Common TV Connection Cables

Scart Lead

Scart Lead

The scart lead pictured on the left is a common cable used in Europe, it features 21 pins and carrys a range of anlogue video signals and stereo audio. The scart lead supports composite video, s-video and RGB video and is also compatible with component video. The cable also supports automatic signal switching.



HDMI CableHDMI Cable

The HDMI cable is a 19 pin cable with an HDMI male plug each end, the HDMI cables is used to transfer a High Definition TV (HDTV) picture from an HD device such as a blu ray DVD or Sky HD, or Freesat box.




component-videoComponent Video Cable

A component video cable has 3 phono (RCA) plugs each end, the plugs are colour coded Red, Green and Blue, a component video connection gives a better picture than scart as the signal can be progressively scanned. Component video cables do not carry the audio, a seprate audio cable is required. Connectors are often marked YUV or YPbPr.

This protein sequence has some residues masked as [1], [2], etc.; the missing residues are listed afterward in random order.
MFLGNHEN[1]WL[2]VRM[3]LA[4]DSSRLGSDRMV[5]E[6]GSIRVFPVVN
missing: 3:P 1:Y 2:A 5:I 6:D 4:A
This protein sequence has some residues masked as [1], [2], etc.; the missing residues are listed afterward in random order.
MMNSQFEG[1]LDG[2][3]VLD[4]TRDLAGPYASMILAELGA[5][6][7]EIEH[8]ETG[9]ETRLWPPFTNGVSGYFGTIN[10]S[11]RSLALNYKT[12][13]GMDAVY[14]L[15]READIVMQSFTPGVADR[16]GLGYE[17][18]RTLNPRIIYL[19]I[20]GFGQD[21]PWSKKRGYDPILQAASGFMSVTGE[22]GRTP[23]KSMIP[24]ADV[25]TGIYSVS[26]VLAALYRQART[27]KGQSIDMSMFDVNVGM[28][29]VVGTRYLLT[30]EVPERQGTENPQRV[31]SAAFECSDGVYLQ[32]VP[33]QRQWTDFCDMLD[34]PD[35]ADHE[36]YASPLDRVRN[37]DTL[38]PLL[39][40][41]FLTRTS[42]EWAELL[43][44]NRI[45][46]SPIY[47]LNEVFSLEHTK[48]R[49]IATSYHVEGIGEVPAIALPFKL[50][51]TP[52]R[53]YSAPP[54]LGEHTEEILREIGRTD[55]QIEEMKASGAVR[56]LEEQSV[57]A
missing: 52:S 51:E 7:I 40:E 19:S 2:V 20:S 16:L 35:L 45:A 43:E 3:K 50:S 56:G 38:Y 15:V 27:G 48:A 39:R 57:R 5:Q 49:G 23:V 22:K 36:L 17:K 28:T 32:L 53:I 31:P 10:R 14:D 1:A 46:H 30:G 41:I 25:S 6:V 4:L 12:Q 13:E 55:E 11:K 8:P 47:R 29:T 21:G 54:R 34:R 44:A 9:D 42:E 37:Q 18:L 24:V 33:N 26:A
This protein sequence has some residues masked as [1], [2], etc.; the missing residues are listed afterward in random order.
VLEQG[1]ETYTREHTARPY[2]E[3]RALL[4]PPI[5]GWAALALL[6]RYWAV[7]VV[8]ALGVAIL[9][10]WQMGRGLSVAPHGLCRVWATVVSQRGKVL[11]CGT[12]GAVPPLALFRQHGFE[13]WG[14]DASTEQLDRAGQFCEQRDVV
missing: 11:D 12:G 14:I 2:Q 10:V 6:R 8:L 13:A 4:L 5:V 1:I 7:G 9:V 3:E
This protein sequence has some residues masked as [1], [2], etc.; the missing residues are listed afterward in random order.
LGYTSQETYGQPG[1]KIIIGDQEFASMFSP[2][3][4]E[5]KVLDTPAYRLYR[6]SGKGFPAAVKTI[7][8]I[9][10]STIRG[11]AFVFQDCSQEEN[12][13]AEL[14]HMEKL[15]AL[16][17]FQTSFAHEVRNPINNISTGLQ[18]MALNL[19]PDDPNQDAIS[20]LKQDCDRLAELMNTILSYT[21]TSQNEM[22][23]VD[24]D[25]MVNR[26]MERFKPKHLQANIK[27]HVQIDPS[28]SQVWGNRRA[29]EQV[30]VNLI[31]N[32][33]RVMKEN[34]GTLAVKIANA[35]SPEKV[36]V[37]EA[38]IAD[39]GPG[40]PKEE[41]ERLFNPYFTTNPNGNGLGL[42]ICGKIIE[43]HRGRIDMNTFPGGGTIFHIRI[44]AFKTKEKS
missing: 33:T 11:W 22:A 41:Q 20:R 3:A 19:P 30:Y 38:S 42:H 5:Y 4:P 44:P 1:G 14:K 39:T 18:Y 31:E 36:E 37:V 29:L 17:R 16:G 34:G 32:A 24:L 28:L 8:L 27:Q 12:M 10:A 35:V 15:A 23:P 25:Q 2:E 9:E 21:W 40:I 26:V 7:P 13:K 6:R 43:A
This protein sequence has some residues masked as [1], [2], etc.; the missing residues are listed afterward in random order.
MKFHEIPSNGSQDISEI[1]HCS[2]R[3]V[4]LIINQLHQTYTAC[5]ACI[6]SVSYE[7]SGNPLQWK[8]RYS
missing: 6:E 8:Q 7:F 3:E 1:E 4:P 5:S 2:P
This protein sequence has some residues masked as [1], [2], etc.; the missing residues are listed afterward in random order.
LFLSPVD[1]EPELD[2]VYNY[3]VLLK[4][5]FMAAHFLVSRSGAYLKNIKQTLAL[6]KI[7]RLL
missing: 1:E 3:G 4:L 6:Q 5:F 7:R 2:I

composite-videoComposite Video Cable

A composite video cable has a single phono (RCA) plug each end, the plugs are colour coded yellow, this connection provides the lowest quality analogue video connection and should only be used if scart, component or s-video cannot be used. A separate cable must be used for audio.




s-video-cableS-Video Cable

The s-video cable has a 4 pin mini-din connector each end and transfers the video signal as two components, Y (luminance) and C (chrominance), it gives a better picture than composite video but is not as good as RGB via scart or component video. S-Video cables only transfer the picture and give a quality not far behind RGB scart.




vga-cableVGA Cable

Not strictly a TV connection cable but found on many TVs to connect laptops or PCs is the VGA cable or HD15 cable. The cable is more commonly found on PCs and laptops for connecting to monitors, the signal transfered is normally RGBHV, RGB with Horizontal & Vertical sync. The HD15 VGA connector is a D shaped connector with 15 pins, 3 rows of 5.